Log homes are the whole foods of housing, an organic alternative to the overprocessed, off-gassing ingredients of modern construction.
But even people who appreciate the romance of log houses may feel that the iconic pioneer aura of these houses looks ironic in modern suburbia. Log homes conjure images of mountains and open forests, not electric lawnmowers and dog parks.
But log homes have health benefits most people don’t know about. That has inspired architect Pavel Denisov to design innovative homes with special logs from the Arctic Circle.
“From the very beginning, I decided to create a completely different product that is distinctly modern but with rustic roots,” he says.
Denisov describes it as a Canadian West Coast style with contemporary design. The lines are clean and modern, but the exposed wood exterior gives his homes a natural, earthy look. The key to his builds are logs imported from Finland that are used for the load-bearing exterior walls.
Created by Finland-based Finnlamelli, these logs are engineered to be square-shaped and fit together in a tongue-and-groove system ideal for home building.
These reworked logs put the heartwood, that central hardened core that’s at the tree’s centre, facing outside, where it can withstand the elements better than a tree’s younger, softer outer layer.
These logs last longer and are easier to work with, but they still preserve that special attribute that makes log homes healthier than the common stick-frame houses.
Log homes breathe.
That simple fact solves one of the most confounding problems of modern construction.
Houses today are carefully engineered and tightly regulated to ensure that moisture-creating humans — with their foggy breath, showers, and dishwashers — don’t create tenacious fungal farms of toxic mould.
It’s harder than it sounds. When warm, moist air inside lands on cool walls, it condenses into water, which feeds bacteria and mould in hidden cracks, under carpets, and behind drywall.
To solve this problem, modern houses are built on a principle of total environmental control.
Layers of protection isolate the inside from the outside environment. Exterior barriers block any moisture from coming in, with multiple vapour barriers installed to keep inside moisture from getting out. But layers of vinyl, wood, fiberglass, plastic, and drywall cannot match the perfectly regulated moisture control and breathability of trees.
Trees have adapted to manage moisture, dramatic temperature change, and structural integrity beautifully. Log homes don’t have to control the interior and exterior climates, they can negotiate the two, managing a breathable connection between inside and out in a way that is better for the people inside.
Denisov’s houses are also warmer in the winter, and cooler in the summer, with 8 inches of solid spruce wood insulating the house.
The spruce he gets from the Finnish Arctic Circle is especially water repellent. It’s the best wood to provide both the health-related and aesthetic benefits of the log home: it manages moisture well and has fewer knots than many other kinds of trees.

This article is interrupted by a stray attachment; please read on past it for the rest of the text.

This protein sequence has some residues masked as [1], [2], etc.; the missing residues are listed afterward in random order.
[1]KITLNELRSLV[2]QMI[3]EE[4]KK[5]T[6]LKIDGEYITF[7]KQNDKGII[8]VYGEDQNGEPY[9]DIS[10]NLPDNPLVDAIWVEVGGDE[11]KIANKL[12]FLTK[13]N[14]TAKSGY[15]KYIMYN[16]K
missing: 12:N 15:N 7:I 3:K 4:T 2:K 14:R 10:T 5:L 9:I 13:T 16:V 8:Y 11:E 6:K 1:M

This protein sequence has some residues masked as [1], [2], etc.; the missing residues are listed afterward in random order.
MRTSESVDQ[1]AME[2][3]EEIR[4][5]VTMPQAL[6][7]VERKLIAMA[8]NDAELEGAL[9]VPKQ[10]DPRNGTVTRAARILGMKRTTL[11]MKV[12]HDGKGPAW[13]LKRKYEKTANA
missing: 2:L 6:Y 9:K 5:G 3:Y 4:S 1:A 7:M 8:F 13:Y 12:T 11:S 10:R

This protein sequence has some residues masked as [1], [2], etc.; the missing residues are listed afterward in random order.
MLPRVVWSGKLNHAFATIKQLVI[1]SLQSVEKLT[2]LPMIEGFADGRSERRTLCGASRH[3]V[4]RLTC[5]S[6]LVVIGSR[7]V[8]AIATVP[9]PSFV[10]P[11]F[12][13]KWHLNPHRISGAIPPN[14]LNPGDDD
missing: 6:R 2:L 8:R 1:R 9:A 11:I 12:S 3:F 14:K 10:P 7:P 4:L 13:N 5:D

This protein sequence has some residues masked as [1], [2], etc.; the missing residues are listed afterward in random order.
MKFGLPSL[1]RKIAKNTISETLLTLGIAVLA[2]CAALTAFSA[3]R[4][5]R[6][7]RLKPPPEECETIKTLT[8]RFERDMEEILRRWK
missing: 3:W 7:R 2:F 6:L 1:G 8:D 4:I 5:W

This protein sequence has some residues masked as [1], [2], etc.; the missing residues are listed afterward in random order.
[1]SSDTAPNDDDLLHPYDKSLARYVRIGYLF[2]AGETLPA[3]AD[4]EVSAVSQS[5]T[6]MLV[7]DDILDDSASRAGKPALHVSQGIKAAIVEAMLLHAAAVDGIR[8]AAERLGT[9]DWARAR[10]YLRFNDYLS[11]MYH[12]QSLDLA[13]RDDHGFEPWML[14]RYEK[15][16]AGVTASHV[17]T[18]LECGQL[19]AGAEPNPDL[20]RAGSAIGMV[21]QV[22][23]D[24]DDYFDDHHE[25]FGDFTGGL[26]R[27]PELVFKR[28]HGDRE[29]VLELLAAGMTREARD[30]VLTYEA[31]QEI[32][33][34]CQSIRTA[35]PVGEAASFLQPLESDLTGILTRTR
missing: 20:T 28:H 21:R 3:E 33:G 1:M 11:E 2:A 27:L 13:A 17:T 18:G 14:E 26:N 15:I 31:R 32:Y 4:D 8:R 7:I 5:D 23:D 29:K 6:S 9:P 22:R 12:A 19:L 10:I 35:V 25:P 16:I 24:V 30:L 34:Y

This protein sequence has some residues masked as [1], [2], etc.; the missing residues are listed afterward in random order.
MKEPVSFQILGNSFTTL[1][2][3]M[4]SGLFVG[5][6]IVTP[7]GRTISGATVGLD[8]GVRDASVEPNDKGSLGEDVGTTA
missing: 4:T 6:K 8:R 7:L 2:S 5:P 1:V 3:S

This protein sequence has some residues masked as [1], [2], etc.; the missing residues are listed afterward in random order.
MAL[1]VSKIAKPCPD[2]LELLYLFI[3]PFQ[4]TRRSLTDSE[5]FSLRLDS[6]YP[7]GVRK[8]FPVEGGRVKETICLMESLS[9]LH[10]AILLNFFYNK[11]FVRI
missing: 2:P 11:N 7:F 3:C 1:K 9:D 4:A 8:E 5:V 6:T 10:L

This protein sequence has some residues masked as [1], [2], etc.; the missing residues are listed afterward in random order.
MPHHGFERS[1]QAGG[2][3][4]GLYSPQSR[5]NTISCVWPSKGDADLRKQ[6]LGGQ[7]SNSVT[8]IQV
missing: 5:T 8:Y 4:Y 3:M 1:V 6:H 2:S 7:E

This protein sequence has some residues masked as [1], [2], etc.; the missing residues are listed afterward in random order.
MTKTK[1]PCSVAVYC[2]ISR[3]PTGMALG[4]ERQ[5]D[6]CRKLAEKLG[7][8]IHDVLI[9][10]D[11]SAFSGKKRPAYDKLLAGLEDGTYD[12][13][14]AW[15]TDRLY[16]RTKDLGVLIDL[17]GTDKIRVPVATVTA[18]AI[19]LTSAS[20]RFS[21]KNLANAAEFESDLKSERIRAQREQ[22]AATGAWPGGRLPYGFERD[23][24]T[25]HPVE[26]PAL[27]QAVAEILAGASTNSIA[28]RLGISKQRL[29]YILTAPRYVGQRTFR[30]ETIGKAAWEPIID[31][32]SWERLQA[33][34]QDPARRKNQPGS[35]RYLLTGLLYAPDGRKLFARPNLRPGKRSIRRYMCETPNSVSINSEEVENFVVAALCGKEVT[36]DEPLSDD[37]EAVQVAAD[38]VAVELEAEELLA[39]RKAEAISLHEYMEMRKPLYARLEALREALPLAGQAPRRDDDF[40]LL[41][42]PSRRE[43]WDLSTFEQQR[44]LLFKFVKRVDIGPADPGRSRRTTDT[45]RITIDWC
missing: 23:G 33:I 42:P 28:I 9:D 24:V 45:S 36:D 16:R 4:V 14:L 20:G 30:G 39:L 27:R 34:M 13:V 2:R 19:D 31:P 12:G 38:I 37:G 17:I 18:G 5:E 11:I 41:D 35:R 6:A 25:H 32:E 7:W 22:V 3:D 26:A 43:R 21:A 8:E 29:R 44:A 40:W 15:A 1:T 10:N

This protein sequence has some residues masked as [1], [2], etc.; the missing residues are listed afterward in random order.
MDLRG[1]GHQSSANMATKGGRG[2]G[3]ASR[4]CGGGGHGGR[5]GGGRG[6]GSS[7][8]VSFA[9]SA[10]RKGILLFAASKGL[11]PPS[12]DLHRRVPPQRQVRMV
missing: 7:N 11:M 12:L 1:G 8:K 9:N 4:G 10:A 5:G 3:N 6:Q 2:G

While Denisov’s wood houses have all the benefits enjoyed in centuries past by log-home dwellers, modern lamination prevents the cracking and settling that were some of the downfalls of such homes before and increases durability.
“Health is the key issue for this kind of house — no mould, no place for bacteria to hide. You breath healthier, you sleep better, you live longer in this home. I think that’s meaningful,” Denisov says.
There have been relatively few studies on the health impacts of solid wood construction on people, but those that have been done point in a similar direction: wood is good.
In one study by the Human Research Institute, the students of two classrooms in Austria were monitored daily for health indicators, including a measure of activity in the autonomic nervous system related to heart rate and emotional regulation.
One classroom was given a solid wood overhaul, while the other was left as is.
“The scientists proved that pupils who studied in classrooms constructed with solid (massive) wood were healthier than those who studied in standard classrooms. The students in the wood classes were more relaxed and calmer, and they recovered much better during the night as well,” read the study.
The study concluded that wood was better for the regeneration and circulatory regulation of the students.
Denisov uses Finnlamelli logs for the exterior walls, where they can hold up the house up and face the elements, but he uses conventional stick-frame construction for the interior walls, lowering costs and simplifying the build.
His “Nordic Touch” house was a finalist at the 2018 Georgie Award for three categories — the Best Single Family Home up to $900,000, Best Interior Design, and Innovative Feature.
It’s a new type of home, and for those wanting to see more, they can take a closer look at Denisov’s designs at the 2018 Luxury Home & Design Show in Vancouver, June 21–24.Tags: Architecture, design, Home, Log Homes, Pavel Denisov, Sustainability, Vancouver